I’m sorry if some of my tweets have offended you. Thank you for your feedback. I will be taking this into account for future tweets from the Dell Edu4U twitter feed. There are many Dell employees on Twitter and many of us think there is room to introduce some personality into the work we do. Just to be clear, the goal behind all of our education-focused social media efforts like Edu4U.com, the Education blog, Twitter and beyond is to connect with educators, students and school officials to help us be a useful member of the Education community. Mark's role on the board of the Partnership for 21st Century Skills is one part of our broader commitment to serving the education community, including students, teachers, parents, and administrators. In my own role, I am the online community manager for our education blog and work with our education team and industry experts to publicize resources and best practice sharing for teachers via our blog and Edu4U. I look forward to the opportunity to work with you in the future to this end and appreciate the sincerity of your commitment to education and educational technology.
Bri Brewer, Dell
You know, it's not really a matter of being 'offended'. I'm a teacher; it's hard to 'offend' me. What I'm much more concerned about is that you 'represent' me.
Allow me to explain.
I'm a teacher in a paperless classroom. It's taken me three years of constant work to get to this point. I spent the first year obsessively studying educational technology and digital culture. I laid out the structure of what a successful paperless classroom would look like and I applied myself to the blogosphere like a fiend. In the second year, I went completely paperless; i.e. I stopped using paper altogether. I started organizing my classes by blogs and RSS feeds. And this last year I've had my students go completely paperless; all of their work -- including tests, quizzes, projects, and classwork -- is done online using the resources of Web 2.0.
And despite the comments of readers on this blog -- the majority of whom are excited about going digital in their own classes -- the overwhelming response I've gotten from veteran teachers has been one of fear and loathing.
Let's just say that Tweets about tequila shots posted by the online community manager of Dell's educational technology wing haven't made my job any easier.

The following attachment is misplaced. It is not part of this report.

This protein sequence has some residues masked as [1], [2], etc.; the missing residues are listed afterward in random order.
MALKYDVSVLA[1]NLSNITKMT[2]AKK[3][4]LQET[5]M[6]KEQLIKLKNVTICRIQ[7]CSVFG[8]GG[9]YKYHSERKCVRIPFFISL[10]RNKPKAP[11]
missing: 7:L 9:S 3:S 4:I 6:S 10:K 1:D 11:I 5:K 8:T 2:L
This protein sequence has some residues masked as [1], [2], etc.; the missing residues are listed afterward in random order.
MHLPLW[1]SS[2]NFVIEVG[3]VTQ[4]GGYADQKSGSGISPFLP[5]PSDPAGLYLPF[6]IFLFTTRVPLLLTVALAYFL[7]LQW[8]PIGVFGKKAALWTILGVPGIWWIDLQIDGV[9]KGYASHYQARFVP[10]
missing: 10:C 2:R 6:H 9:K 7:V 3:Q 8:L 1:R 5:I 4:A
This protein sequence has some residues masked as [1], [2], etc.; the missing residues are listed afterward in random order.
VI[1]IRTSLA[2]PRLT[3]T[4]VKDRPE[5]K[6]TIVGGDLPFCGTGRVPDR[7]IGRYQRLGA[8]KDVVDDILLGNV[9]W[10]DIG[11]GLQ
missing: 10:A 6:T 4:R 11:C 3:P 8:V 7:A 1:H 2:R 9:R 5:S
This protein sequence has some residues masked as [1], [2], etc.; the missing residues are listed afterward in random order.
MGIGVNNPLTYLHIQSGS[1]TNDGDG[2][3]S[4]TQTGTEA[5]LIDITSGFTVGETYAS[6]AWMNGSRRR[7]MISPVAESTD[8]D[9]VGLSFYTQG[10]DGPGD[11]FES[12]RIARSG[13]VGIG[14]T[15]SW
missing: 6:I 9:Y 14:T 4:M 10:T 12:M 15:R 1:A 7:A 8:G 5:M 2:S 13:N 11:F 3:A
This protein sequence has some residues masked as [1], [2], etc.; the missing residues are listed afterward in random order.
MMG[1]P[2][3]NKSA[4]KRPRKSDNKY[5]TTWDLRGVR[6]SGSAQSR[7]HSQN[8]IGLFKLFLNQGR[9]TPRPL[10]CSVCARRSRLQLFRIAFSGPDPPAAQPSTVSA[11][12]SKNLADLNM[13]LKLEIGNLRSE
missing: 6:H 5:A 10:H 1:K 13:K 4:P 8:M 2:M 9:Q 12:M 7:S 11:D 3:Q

Because you -- as a major public voice of the technological world and as representing the second most successful computer seller in the world -- represent us ed techies to many of our colleagues. And your Tweets -- your attempts to introduce personality into the work you do -- help define us ed techies in the eyes of those of our colleagues who are looking for excuses to bail on technology altogether.
I would think that anyone in your position would have thought long ago about the power that your words would carry.
I understand that this Digital Age thing is new and tricky. I've certainly put my foot in my mouth both on this blog as well as in comments on the blogs of others. But I'm just a small time teacher at a semi-rural suburban school in Maryland. You on the other hand are the ed tech voice of the 25th most powerful corporation in the known universe.
What I say may or may not be long soon forgotten. What you say can and may influence the way vast millions of people think about educational technology.
Twitter is an incredibly powerful medium. How we treat it and use it now may define how it is used in the future. Furthermore, how we treat social media at large is defining how our kids are coming to understand it. I take you at your word that you are trying to be a "useful member of the Education community". I hope to see this reflected in your Tweets.
I encourage you to follow some of the great ed tech Twitterers in getting a handle on what "useful" looks like. DM me at @TeachPaperless for more info.